I met with a prospective tutoring client this past weekend, and any time I meet with a new student I’m intrigued by the questions that he or she asks. The questions that you ask tend to illuminate your priorities. There are good questions, better questions, and bad questions, but the one question that comes up most is cost. How much will it cost?
Now my particular experience may be skewed by the fact that I offer premium services that some people cannot afford. But, cost is most often viewed in two ways:
1. Can I afford this?
2. Do I want to pay this much for this?
The first concern is obviously valid, although I’ve found those that doggedly pursue what they want and are creative about finding solutions run into those obstacles less often than most. The second question is the one we really want to refine, because the chances are pretty good the amount you’re spending is not a good match for your needs.
The questions you should ask are as follows:
1. How do I learn best?
2. What study plan best matches my life?
Offerings in the test prep space are extremely varied, and almost everyone can find something that fits. But start with how you learn. Do you prefer to take information in passively? If you prefer to sit in the back of a lecture class or read a book about a subject, you might be a passive learner and a small group or 1-on-1 experience may do you more harm than good. If that’s the case, a Barron’s prep course that you can do at home or take with you on your phone might be a fantastic option.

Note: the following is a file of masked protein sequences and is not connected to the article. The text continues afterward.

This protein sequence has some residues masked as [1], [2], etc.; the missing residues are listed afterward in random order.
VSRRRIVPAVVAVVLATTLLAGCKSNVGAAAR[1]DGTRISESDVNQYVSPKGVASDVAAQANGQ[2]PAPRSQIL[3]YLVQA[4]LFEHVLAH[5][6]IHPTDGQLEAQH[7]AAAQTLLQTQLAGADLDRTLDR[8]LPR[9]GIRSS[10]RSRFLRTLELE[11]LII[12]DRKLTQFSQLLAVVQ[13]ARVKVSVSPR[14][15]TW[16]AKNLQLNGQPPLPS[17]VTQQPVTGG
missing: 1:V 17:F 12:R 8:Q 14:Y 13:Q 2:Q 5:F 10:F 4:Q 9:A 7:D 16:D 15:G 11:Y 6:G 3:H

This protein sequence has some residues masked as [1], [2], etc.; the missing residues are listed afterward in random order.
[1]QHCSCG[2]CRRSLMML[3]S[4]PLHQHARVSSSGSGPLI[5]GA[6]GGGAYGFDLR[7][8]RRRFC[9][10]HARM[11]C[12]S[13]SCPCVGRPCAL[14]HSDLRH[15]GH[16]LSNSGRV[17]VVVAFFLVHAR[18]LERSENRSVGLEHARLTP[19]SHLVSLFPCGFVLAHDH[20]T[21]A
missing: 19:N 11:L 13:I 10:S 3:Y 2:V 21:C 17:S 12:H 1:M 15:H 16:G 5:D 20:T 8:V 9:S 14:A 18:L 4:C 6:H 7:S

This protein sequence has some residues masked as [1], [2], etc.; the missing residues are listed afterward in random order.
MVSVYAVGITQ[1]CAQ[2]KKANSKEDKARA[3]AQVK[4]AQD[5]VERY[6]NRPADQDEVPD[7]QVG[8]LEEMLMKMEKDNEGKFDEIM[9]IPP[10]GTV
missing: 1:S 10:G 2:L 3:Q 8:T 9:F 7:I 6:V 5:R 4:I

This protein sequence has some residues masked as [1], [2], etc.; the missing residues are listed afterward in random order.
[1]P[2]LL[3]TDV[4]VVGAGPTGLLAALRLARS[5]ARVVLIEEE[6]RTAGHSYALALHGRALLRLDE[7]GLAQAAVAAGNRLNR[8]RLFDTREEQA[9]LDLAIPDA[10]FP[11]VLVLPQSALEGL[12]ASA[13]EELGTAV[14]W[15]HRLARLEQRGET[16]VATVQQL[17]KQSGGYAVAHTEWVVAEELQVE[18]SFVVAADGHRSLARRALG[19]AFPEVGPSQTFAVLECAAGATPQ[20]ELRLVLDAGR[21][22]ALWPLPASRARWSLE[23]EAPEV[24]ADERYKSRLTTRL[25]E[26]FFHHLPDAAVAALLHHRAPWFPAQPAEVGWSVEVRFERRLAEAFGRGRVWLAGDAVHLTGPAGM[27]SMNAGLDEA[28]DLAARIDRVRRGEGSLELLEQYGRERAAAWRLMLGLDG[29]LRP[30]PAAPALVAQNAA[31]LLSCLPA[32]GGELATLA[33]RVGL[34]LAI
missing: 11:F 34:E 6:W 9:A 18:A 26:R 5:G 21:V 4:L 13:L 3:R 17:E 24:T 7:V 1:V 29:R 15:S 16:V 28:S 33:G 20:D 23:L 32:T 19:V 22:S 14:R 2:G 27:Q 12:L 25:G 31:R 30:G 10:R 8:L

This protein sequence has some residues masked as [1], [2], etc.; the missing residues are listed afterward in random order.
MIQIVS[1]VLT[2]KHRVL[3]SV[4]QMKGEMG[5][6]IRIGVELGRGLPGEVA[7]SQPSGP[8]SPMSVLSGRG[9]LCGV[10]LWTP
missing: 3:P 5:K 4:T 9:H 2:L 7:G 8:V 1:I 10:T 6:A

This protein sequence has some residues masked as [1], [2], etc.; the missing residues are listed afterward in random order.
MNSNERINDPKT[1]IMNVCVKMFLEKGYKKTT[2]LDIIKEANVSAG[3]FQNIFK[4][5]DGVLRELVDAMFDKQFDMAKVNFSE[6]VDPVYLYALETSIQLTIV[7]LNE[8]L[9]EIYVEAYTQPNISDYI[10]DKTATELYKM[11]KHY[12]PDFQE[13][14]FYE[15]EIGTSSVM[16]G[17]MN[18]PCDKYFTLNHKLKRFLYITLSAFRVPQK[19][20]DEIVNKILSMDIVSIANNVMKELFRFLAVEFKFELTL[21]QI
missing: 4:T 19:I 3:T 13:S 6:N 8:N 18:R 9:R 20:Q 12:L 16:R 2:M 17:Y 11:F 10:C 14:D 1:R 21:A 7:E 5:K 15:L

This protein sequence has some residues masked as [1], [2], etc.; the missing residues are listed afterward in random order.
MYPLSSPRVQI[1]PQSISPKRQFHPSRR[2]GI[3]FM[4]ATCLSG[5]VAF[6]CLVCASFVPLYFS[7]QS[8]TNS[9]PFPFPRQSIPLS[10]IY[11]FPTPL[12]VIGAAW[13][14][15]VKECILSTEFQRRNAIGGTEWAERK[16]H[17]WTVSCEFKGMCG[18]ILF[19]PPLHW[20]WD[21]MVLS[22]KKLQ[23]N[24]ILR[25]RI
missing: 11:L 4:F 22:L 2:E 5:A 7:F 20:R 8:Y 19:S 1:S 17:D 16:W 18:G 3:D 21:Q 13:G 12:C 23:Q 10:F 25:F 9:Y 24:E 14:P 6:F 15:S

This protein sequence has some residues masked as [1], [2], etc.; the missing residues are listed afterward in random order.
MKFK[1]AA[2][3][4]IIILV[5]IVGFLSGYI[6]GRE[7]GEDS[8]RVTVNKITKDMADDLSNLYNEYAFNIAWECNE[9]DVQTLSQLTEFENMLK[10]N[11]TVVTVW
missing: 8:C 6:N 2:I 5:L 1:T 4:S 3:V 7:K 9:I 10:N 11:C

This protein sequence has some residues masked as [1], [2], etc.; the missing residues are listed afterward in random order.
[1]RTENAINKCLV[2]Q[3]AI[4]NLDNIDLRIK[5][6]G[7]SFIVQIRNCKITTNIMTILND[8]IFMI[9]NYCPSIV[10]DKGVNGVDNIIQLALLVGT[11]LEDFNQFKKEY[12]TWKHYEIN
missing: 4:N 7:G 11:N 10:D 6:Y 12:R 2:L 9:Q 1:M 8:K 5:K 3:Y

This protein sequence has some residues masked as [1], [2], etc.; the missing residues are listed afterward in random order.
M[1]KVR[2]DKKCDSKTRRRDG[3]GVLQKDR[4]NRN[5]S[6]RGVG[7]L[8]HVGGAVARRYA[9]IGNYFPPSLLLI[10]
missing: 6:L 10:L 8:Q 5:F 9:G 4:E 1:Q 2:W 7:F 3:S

On the other hand, you might learn best by having a conversation about topics and the ability to ask questions. If that’s the case a personal tutor might be the best route for you. A prep class would fall in the middle of these two learning styles.
If you’re looking at what matches your life, for some people showing up to a prep class a couple times a week might seem easy. Others need the freedom that videos on the phone might bring. A personal tutor who can work with your schedule falls somewhere in the middle.
All of these options are going to have different costs, but I think it’s essential to start by considering what method works best and then figuring out what fits best cost-wise rather than doing that calculation in reverse.